Six Hong Kong residents who belonged to a pro-independence student group pleaded guilty on Saturday to charges of subverting the state under a Beijing-drafted security law, according to the local media outlet HK01.
The case of a seventh defendant remains unresolved as more time is required for legal consultation, the Hong Kong district court was told.
Members of the group Returning Valiant, aged 15 to 25 at the time of their arrest, are accused of conspiring with other people to organise or participate in overthrowing or undermining the mainland Chinese and Hong Kong governments.
The seven were arrested in May last year over social-media comments that could constitute subversion, the South China Morning Post reported at the time, citing unidentified people. Several posts on the group’s Facebook page question the government’s policies on Covid-19, while others directly call for Hong Kongers to rise up against authorities.
“The revolution should not wait for the so-called opportunity, but wait for the opportunity to plan and resist the dictatorship of the Communist Party of China,” a post dated April 5, 2021, said. “We think that the power of the government is given by the people, and we have the right to recover everything by our own means.”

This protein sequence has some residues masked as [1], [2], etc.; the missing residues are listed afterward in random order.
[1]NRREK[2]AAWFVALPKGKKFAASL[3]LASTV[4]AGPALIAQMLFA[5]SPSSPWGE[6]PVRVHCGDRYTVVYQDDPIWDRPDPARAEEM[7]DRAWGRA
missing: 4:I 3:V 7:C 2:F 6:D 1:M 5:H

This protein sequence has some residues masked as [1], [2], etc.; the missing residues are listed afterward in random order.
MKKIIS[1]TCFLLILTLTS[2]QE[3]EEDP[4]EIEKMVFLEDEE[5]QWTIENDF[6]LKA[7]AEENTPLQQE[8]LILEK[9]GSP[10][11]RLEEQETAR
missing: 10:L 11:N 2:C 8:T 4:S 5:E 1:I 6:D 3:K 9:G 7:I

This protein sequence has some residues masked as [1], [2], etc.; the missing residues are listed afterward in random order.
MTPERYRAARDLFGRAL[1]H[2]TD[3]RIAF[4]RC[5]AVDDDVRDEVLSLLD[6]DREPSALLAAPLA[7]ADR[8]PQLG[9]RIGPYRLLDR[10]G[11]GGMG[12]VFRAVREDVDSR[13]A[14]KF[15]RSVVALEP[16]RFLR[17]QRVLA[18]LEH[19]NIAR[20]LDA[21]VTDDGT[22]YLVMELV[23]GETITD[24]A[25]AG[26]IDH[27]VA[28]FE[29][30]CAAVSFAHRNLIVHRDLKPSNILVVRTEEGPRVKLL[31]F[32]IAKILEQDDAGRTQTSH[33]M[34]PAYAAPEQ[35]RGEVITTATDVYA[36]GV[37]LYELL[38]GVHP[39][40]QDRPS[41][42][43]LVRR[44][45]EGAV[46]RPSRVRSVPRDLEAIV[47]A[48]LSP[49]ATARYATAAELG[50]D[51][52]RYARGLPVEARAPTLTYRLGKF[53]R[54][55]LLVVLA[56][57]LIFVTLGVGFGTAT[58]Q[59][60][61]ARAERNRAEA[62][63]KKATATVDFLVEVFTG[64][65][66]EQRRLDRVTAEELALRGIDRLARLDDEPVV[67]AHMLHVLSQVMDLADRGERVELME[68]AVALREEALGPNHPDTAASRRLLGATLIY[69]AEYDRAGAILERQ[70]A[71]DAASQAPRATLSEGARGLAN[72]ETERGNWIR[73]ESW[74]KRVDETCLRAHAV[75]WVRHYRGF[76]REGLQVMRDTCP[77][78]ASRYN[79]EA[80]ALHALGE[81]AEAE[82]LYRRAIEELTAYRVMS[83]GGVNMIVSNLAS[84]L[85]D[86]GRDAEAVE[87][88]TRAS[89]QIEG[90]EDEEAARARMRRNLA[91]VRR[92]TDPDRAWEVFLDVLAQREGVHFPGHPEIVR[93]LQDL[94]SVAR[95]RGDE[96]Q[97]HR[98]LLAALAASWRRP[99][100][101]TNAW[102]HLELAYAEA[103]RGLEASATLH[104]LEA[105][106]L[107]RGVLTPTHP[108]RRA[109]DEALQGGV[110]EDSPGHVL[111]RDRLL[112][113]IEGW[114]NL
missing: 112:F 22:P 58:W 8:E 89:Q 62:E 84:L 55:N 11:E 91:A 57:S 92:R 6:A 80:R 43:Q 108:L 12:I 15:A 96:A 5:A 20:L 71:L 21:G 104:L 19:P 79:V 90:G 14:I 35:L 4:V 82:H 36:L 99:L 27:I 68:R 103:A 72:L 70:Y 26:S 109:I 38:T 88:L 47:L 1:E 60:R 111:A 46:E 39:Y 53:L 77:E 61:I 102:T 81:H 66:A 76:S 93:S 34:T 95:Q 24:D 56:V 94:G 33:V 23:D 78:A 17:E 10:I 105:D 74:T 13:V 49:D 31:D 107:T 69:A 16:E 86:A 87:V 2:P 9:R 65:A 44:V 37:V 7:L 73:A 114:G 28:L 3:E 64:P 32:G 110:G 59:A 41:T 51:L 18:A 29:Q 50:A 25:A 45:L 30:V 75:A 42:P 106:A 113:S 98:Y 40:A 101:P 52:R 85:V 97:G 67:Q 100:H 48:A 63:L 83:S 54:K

The activists have been held in custody since their arrest. They each face as many as seven years in prison, the maximum sentence in the district court.
Their case marks the first time a person as young as 15 has been charged under the national security law that was imposed by Beijing in June 2020 banning secession, subversion, colluding with foreign forces and terrorist activities. It signalled that authorities would rigorously prosecute individuals regardless of age.
Of the 114 or so people that the government has sought to prosecute under the law, including former opposition lawmakers, pro-democracy activists, journalists and academics, 57 individuals have been charged with subversion, including 47 activists accused of subverting the state by holding a democratic primary in 2020.
Saturday’s pleas come after reports that 29 democracy activists, including former high-profile student leader Joshua Wong, are expected to enter guilty pleas over their subversion charges.
Only two defendants have so far fought security law charges at trial. Both have been convicted and handed sentences as long as nine years in prison, illustrating the high stakes for those who take on the government.
Last year pro-democracy activist Tony Chung, who pleaded guilty, was sentenced to three years and four months in prison — the lightest sentence handed down to those charged under the security law.
Seven other members of Returning Valiant are facing charges of terrorism.